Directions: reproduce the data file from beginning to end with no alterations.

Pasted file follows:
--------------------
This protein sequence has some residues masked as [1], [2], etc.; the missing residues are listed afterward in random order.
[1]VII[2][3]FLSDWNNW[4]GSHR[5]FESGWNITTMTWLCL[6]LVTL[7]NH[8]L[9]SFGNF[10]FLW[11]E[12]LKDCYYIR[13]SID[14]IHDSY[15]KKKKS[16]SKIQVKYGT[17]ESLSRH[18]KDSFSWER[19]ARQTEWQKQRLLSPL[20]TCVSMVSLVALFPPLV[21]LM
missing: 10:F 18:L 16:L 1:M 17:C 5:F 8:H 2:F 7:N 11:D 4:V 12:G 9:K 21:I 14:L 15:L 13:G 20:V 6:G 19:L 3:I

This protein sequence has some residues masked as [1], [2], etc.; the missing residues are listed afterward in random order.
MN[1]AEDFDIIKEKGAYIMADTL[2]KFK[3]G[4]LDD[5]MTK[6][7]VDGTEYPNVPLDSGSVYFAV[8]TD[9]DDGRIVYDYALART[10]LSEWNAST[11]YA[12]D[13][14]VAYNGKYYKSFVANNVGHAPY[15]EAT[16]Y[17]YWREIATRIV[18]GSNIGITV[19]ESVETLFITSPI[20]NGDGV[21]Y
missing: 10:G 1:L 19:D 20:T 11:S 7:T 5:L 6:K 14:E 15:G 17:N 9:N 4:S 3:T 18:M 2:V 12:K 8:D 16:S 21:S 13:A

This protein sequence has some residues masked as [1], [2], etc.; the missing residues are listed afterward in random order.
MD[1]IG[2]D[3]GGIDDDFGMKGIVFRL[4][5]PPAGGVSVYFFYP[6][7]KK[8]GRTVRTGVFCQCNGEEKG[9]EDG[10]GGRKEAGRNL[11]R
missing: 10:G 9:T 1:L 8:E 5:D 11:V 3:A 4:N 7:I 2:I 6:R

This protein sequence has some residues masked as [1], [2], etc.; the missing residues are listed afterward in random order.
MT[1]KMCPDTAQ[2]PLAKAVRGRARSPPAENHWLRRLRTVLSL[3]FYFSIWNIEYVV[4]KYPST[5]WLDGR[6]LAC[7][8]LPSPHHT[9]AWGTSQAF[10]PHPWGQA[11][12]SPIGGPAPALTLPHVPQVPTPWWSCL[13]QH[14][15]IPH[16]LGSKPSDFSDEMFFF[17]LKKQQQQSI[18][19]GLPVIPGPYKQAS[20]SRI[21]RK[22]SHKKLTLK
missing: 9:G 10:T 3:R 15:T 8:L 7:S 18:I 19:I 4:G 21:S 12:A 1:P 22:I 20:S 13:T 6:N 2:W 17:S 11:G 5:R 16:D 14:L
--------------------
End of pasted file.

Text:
This protein sequence has some residues masked as [1], [2], etc.; the missing residues are listed afterward in random order.
[1]VII[2][3]FLSDWNNW[4]GSHR[5]FESGWNITTMTWLCL[6]LVTL[7]NH[8]L[9]SFGNF[10]FLW[11]E[12]LKDCYYIR[13]SID[14]IHDSY[15]KKKKS[16]SKIQVKYGT[17]ESLSRH[18]KDSFSWER[19]ARQTEWQKQRLLSPL[20]TCVSMVSLVALFPPLV[21]LM
missing: 10:F 18:L 16:L 1:M 17:C 5:F 8:H 2:F 7:N 11:D 4:V 12:G 9:K 21:I 14:L 15:L 13:G 20:V 6:G 19:L 3:I

This protein sequence has some residues masked as [1], [2], etc.; the missing residues are listed afterward in random order.
MN[1]AEDFDIIKEKGAYIMADTL[2]KFK[3]G[4]LDD[5]MTK[6][7]VDGTEYPNVPLDSGSVYFAV[8]TD[9]DDGRIVYDYALART[10]LSEWNAST[11]YA[12]D[13][14]VAYNGKYYKSFVANNVGHAPY[15]EAT[16]Y[17]YWREIATRIV[18]GSNIGITV[19]ESVETLFITSPI[20]NGDGV[21]Y
missing: 10:G 1:L 19:D 20:T 11:S 7:T 5:L 6:K 14:E 15:G 17:N 9:N 4:S 3:T 18:M 2:V 12:K 8:D 16:S 21:S 13:A

This protein sequence has some residues masked as [1], [2], etc.; the missing residues are listed afterward in random order.
MD[1]IG[2]D[3]GGIDDDFGMKGIVFRL[4][5]PPAGGVSVYFFYP[6][7]KK[8]GRTVRTGVFCQCNGEEKG[9]EDG[10]GGRKEAGRNL[11]R
missing: 10:G 9:T 1:L 8:E 5:D 11:V 3:A 4:N 7:I 2:I 6:R

This protein sequence has some residues masked as [1], [2], etc.; the missing residues are listed afterward in random order.
MT[1]KMCPDTAQ[2]PLAKAVRGRARSPPAENHWLRRLRTVLSL[3]FYFSIWNIEYVV[4]KYPST[5]WLDGR[6]LAC[7][8]LPSPHHT[9]AWGTSQAF[10]PHPWGQA[11][12]SPIGGPAPALTLPHVPQVPTPWWSCL[13]QH[14][15]IPH[16]LGSKPSDFSDEMFFF[17]LKKQQQQSI[18][19]GLPVIPGPYKQAS[20]SRI[21]RK[22]SHKKLTLK
missing: 9:G 10:T 3:R 15:T 8:L 7:S 18:I 19:I 4:G 21:S 12:A 1:P 22:I 20:S 13:T 6:N 2:W 17:S 11:G 5:R 16:D 14:L